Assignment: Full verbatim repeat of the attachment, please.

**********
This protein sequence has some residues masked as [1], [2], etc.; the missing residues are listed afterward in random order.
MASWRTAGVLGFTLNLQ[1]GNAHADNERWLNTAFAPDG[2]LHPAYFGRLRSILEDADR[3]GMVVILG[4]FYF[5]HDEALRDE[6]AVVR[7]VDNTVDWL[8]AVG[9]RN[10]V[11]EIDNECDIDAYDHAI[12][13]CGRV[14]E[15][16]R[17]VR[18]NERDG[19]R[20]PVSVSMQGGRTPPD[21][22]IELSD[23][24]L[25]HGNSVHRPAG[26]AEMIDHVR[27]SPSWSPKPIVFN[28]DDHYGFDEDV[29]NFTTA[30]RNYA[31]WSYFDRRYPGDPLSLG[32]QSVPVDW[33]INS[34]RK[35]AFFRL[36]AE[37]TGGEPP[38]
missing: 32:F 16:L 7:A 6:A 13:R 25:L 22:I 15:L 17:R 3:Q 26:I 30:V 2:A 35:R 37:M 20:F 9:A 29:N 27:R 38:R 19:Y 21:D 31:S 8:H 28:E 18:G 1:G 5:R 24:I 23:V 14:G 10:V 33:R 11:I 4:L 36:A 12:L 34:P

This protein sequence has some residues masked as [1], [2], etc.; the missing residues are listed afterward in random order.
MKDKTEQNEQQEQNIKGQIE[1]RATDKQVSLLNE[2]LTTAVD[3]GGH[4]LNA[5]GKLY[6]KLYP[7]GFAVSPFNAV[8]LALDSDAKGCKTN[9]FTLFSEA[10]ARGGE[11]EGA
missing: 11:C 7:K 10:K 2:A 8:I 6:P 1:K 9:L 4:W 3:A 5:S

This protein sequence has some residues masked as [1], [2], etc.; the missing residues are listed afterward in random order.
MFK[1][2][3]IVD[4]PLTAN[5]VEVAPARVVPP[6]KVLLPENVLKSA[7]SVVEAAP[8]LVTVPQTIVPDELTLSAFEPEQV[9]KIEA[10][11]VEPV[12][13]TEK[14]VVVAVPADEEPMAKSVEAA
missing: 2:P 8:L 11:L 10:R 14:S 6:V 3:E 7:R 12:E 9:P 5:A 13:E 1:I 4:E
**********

This protein sequence has some residues masked as [1], [2], etc.; the missing residues are listed afterward in random order.
MASWRTAGVLGFTLNLQ[1]GNAHADNERWLNTAFAPDG[2]LHPAYFGRLRSILEDADR[3]GMVVILG[4]FYF[5]HDEALRDE[6]AVVR[7]VDNTVDWL[8]AVG[9]RN[10]V[11]EIDNECDIDAYDHAI[12][13]CGRV[14]E[15][16]R[17]VR[18]NERDG[19]R[20]PVSVSMQGGRTPPD[21][22]IELSD[23][24]L[25]HGNSVHRPAG[26]AEMIDHVR[27]SPSWSPKPIVFN[28]DDHYGFDEDV[29]NFTTA[30]RNYA[31]WSYFDRRYPGDPLSLG[32]QSVPVDW[33]INS[34]RK[35]AFFRL[36]AE[37]TGGEPP[38]
missing: 32:F 16:L 7:A 6:A 13:R 25:L 22:I 15:L 17:R 3:Q 26:I 30:V 2:A 35:R 37:M 20:F 9:A 29:N 27:R 38:R 19:Y 21:D 31:S 8:H 28:E 18:G 1:G 5:R 24:I 23:V 14:G 10:V 33:R 11:I 4:L 36:A 12:L 34:P

This protein sequence has some residues masked as [1], [2], etc.; the missing residues are listed afterward in random order.
MKDKTEQNEQQEQNIKGQIE[1]RATDKQVSLLNE[2]LTTAVD[3]GGH[4]LNA[5]GKLY[6]KLYP[7]GFAVSPFNAV[8]LALDSDAKGCKTN[9]FTLFSEA[10]ARGGE[11]EGA
missing: 11:C 7:K 10:K 2:A 8:I 6:P 1:K 9:L 4:W 3:A 5:S

This protein sequence has some residues masked as [1], [2], etc.; the missing residues are listed afterward in random order.
MFK[1][2][3]IVD[4]PLTAN[5]VEVAPARVVPP[6]KVLLPENVLKSA[7]SVVEAAP[8]LVTVPQTIVPDELTLSAFEPEQV[9]KIEA[10][11]VEPV[12][13]TEK[14]VVVAVPADEEPMAKSVEAA
missing: 2:P 8:L 11:L 10:R 14:S 6:V 3:E 7:R 12:E 9:P 5:A 13:E 1:I 4:E